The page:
In distant lands they will remember me . . . and they will return. Zechariah 10:9
Walter Dixon had five days to honeymoon before he shipped off to the Korean War. Less than a year later, troops found Dixon’s jacket on the battlefield, with letters from his wife stuffed in the pockets. Military officials informed his young wife that her husband had been killed in action. Actually, Dixon was alive and spent the next 2.5 years as a POW. Every waking hour, he plotted to get home. Dixon escaped five times but was always recaptured. Finally, he was set free. You can imagine the shock when he returned home!
God’s people knew what it was to be captured, moved far away, and to long for home. Due to their rebellion against God, they were exiles. They woke each morning yearning to return, but they had no way to rescue themselves. Thankfully, God promised He’d not forgotten them. “I will restore them because I have compassion on them” (Zechariah 10:6). He would meet the people’s relentless ache for home, not because of their perseverance, but because of His mercy: “I will signal for them . . . and they will return” (vv. 8–9).
Our sense of exile may come because of our bad decisions or because of hardships beyond our control. Either way, God hasn’t forgotten us. He knows our desire and will call to us. And if we’ll answer, we’ll find ourselves returning to Him—returning home.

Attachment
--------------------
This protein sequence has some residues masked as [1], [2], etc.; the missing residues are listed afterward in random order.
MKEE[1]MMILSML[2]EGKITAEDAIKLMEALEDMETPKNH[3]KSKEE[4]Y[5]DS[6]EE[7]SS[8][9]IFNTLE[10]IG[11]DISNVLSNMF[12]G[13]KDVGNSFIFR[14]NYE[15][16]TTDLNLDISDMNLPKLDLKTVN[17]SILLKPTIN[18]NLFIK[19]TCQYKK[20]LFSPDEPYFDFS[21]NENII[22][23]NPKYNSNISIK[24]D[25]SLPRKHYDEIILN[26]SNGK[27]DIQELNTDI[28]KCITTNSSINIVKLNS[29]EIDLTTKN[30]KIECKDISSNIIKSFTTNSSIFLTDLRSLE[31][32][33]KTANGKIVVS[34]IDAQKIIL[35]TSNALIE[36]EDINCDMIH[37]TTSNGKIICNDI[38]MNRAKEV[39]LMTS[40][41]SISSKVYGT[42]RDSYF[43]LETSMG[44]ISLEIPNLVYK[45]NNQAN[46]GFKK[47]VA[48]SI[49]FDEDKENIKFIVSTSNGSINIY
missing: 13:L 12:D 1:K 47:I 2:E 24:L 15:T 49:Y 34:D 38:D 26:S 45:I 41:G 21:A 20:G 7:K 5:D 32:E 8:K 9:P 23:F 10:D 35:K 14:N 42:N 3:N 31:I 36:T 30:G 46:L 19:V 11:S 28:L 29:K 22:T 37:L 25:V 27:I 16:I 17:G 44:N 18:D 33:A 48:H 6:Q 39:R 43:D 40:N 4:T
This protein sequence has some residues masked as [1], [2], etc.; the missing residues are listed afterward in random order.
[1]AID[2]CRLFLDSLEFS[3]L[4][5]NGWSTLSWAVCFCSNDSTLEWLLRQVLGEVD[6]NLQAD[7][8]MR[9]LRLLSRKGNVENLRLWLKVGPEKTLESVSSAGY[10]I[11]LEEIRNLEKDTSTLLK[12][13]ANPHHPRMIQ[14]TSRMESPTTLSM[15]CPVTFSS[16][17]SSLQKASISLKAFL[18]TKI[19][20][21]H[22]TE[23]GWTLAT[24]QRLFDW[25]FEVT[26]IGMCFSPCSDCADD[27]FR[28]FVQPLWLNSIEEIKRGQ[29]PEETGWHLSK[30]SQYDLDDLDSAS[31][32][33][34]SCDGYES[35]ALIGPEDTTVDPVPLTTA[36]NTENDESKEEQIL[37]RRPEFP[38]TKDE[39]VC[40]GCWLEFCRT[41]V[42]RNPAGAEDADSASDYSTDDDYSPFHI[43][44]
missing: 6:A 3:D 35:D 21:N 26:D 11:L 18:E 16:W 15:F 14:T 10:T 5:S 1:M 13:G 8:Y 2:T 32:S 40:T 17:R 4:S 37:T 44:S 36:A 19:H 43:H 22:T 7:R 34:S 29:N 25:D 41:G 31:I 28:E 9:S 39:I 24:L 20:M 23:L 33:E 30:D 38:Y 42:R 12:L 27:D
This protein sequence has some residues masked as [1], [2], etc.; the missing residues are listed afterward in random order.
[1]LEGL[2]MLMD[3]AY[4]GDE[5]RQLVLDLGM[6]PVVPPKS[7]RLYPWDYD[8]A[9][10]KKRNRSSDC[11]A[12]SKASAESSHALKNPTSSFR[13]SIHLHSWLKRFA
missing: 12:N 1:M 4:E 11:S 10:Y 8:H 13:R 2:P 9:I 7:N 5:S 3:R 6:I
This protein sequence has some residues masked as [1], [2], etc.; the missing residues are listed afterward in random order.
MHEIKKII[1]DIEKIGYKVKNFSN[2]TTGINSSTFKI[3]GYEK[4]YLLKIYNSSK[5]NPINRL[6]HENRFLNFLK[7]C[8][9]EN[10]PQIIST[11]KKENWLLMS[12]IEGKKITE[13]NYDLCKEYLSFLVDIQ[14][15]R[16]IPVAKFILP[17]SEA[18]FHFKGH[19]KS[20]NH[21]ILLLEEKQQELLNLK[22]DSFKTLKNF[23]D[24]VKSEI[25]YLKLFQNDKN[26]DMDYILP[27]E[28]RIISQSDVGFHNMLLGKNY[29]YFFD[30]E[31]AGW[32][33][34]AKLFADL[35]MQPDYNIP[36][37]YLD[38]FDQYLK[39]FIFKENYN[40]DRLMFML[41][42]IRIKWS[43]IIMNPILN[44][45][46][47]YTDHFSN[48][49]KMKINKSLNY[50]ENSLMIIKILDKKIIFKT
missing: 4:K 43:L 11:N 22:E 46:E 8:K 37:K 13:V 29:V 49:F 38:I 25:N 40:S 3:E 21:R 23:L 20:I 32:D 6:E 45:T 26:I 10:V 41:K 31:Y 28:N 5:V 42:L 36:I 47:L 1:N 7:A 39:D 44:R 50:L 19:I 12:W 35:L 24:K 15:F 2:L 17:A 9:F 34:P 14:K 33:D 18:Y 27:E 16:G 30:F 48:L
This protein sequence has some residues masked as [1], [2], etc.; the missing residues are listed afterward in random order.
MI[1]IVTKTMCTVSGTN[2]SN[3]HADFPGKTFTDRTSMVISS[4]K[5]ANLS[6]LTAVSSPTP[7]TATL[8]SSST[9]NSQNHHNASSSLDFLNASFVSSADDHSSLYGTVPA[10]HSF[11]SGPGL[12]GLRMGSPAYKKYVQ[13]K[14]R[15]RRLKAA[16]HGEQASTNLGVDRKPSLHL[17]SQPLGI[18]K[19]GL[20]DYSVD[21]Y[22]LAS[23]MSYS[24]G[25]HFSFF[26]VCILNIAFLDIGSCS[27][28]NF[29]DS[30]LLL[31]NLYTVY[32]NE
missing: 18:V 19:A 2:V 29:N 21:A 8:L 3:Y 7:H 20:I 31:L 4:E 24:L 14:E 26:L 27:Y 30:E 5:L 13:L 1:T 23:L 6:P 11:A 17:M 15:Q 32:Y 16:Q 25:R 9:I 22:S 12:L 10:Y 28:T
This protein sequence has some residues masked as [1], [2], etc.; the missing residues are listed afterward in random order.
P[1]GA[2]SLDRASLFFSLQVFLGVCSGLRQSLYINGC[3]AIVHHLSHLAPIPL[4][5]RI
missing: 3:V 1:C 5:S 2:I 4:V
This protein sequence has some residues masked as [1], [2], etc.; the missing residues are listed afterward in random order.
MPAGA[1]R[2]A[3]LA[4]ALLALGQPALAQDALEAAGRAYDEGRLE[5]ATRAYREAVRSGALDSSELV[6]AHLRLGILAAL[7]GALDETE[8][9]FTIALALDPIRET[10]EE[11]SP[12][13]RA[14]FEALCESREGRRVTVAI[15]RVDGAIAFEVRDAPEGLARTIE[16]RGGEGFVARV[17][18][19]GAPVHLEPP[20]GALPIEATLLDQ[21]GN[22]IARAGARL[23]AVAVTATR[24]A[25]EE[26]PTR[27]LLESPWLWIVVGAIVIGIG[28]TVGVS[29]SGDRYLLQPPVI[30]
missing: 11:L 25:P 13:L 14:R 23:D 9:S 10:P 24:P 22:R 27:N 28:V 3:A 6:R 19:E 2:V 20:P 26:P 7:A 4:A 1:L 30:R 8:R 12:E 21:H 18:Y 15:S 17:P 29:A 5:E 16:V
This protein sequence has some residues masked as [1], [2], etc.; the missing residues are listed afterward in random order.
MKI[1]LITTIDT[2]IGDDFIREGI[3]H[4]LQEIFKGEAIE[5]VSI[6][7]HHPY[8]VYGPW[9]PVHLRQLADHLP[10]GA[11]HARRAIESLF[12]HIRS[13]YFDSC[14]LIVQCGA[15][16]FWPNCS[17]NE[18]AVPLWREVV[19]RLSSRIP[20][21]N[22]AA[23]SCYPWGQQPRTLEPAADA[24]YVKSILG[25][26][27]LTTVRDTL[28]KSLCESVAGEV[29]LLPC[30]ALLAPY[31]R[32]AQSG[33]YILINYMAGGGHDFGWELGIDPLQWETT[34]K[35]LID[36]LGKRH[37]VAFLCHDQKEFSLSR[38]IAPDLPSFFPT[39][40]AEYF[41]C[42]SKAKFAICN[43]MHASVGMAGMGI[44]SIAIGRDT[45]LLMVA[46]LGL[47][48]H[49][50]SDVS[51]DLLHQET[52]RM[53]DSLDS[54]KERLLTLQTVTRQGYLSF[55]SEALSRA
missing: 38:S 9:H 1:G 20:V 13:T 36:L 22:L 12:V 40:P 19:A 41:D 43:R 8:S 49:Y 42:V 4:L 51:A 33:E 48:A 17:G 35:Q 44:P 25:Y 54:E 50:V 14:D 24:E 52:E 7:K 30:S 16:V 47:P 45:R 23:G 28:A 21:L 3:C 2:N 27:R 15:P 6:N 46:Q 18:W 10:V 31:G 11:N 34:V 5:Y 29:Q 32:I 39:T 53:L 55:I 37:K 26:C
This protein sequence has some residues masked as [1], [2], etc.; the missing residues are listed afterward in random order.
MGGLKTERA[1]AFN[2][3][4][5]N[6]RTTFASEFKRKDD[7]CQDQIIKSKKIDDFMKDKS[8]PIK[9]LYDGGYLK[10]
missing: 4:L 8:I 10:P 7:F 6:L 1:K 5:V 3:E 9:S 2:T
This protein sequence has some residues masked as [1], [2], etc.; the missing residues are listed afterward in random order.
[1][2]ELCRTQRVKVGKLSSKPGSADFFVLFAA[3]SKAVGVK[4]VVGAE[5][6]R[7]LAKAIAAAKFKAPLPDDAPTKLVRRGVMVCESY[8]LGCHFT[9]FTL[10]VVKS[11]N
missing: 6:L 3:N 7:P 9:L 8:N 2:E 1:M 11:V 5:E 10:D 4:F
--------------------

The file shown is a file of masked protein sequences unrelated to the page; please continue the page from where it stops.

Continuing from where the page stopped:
Where do you sense exile in your life? How are you hearing God calling you, showing you how to return home?
God, I feel far away from You. I know You’re near, but I feel so distant. Would You help me to hear Your call? Would You bring me home?
For a relatively short Old Testament book, Zechariah is quoted extensively in the New Testament. There are at least seventy-one quotations, with thirty-one found in Revelation. Twenty-seven are found in the Gospels (fourteen in Matthew, seven in Mark, three each in Luke and John), with many occurring in the accounts of the last week of Jesus’ ministry. Zechariah 9–14 speaks of a human king (9:9–10) and a divine king (14:1–17). It also points to a figure whose suffering brings redemption (12:10–13). With the incarnation of Jesus these images are brought together into one person. As the son of David, Jesus could claim the human throne. As God in human form, Jesus fulfills the prophecies of the heavenly king who comes to earth, including suffering for the sins of the world and bringing forgiveness. When He comes again, He’ll bring His kingdom to earth.